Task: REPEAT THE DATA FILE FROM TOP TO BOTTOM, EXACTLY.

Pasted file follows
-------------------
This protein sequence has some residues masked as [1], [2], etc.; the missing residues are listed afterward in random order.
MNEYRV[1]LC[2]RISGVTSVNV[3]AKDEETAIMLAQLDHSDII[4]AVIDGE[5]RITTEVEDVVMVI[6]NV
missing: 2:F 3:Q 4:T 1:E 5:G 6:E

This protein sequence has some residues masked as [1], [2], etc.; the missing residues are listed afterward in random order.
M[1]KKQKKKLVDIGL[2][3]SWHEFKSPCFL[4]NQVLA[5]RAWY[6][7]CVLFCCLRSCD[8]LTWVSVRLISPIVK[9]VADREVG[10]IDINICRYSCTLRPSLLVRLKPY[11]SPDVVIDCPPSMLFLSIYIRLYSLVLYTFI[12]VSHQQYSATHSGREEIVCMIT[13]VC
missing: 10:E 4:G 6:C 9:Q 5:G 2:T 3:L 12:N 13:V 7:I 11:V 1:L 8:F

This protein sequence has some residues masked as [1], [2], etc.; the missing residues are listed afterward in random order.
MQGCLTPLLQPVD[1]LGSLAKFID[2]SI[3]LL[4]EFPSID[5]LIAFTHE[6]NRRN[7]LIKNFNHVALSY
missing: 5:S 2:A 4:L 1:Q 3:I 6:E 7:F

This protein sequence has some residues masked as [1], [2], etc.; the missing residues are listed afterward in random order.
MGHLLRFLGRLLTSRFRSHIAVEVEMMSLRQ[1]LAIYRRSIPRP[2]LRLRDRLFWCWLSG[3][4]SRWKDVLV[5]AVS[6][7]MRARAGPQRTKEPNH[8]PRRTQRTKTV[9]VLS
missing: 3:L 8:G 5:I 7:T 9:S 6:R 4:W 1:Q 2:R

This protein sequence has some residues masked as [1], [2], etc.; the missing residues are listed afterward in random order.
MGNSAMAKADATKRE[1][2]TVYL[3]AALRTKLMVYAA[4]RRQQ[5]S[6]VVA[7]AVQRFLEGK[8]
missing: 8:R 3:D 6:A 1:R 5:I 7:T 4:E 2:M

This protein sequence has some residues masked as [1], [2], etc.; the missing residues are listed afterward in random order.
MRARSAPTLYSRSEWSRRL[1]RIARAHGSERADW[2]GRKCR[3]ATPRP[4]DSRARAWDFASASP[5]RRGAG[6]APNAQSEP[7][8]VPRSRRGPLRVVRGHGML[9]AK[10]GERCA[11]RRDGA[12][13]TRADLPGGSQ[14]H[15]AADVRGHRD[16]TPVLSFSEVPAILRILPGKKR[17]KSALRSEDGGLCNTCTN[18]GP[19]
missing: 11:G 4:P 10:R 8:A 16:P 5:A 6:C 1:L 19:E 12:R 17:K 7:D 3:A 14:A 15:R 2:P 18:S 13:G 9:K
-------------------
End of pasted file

This protein sequence has some residues masked as [1], [2], etc.; the missing residues are listed afterward in random order.
MNEYRV[1]LC[2]RISGVTSVNV[3]AKDEETAIMLAQLDHSDII[4]AVIDGE[5]RITTEVEDVVMVI[6]NV
missing: 2:F 3:Q 4:T 1:E 5:G 6:E

This protein sequence has some residues masked as [1], [2], etc.; the missing residues are listed afterward in random order.
M[1]KKQKKKLVDIGL[2][3]SWHEFKSPCFL[4]NQVLA[5]RAWY[6][7]CVLFCCLRSCD[8]LTWVSVRLISPIVK[9]VADREVG[10]IDINICRYSCTLRPSLLVRLKPY[11]SPDVVIDCPPSMLFLSIYIRLYSLVLYTFI[12]VSHQQYSATHSGREEIVCMIT[13]VC
missing: 10:E 4:G 6:C 9:Q 5:G 2:T 3:L 12:N 13:V 7:I 11:V 1:L 8:F

This protein sequence has some residues masked as [1], [2], etc.; the missing residues are listed afterward in random order.
MQGCLTPLLQPVD[1]LGSLAKFID[2]SI[3]LL[4]EFPSID[5]LIAFTHE[6]NRRN[7]LIKNFNHVALSY
missing: 5:S 2:A 4:L 1:Q 3:I 6:E 7:F

This protein sequence has some residues masked as [1], [2], etc.; the missing residues are listed afterward in random order.
MGHLLRFLGRLLTSRFRSHIAVEVEMMSLRQ[1]LAIYRRSIPRP[2]LRLRDRLFWCWLSG[3][4]SRWKDVLV[5]AVS[6][7]MRARAGPQRTKEPNH[8]PRRTQRTKTV[9]VLS
missing: 3:L 8:G 5:I 7:T 9:S 6:R 4:W 1:Q 2:R

This protein sequence has some residues masked as [1], [2], etc.; the missing residues are listed afterward in random order.
MGNSAMAKADATKRE[1][2]TVYL[3]AALRTKLMVYAA[4]RRQQ[5]S[6]VVA[7]AVQRFLEGK[8]
missing: 8:R 3:D 6:A 1:R 5:I 7:T 4:E 2:M

This protein sequence has some residues masked as [1], [2], etc.; the missing residues are listed afterward in random order.
MRARSAPTLYSRSEWSRRL[1]RIARAHGSERADW[2]GRKCR[3]ATPRP[4]DSRARAWDFASASP[5]RRGAG[6]APNAQSEP[7][8]VPRSRRGPLRVVRGHGML[9]AK[10]GERCA[11]RRDGA[12][13]TRADLPGGSQ[14]H[15]AADVRGHRD[16]TPVLSFSEVPAILRILPGKKR[17]KSALRSEDGGLCNTCTN[18]GP[19]
missing: 11:G 4:P 10:R 8:A 16:P 5:A 6:C 1:L 19:E 12:R 17:K 7:D 3:A 14:A 15:R 2:P 18:S 13:G 9:K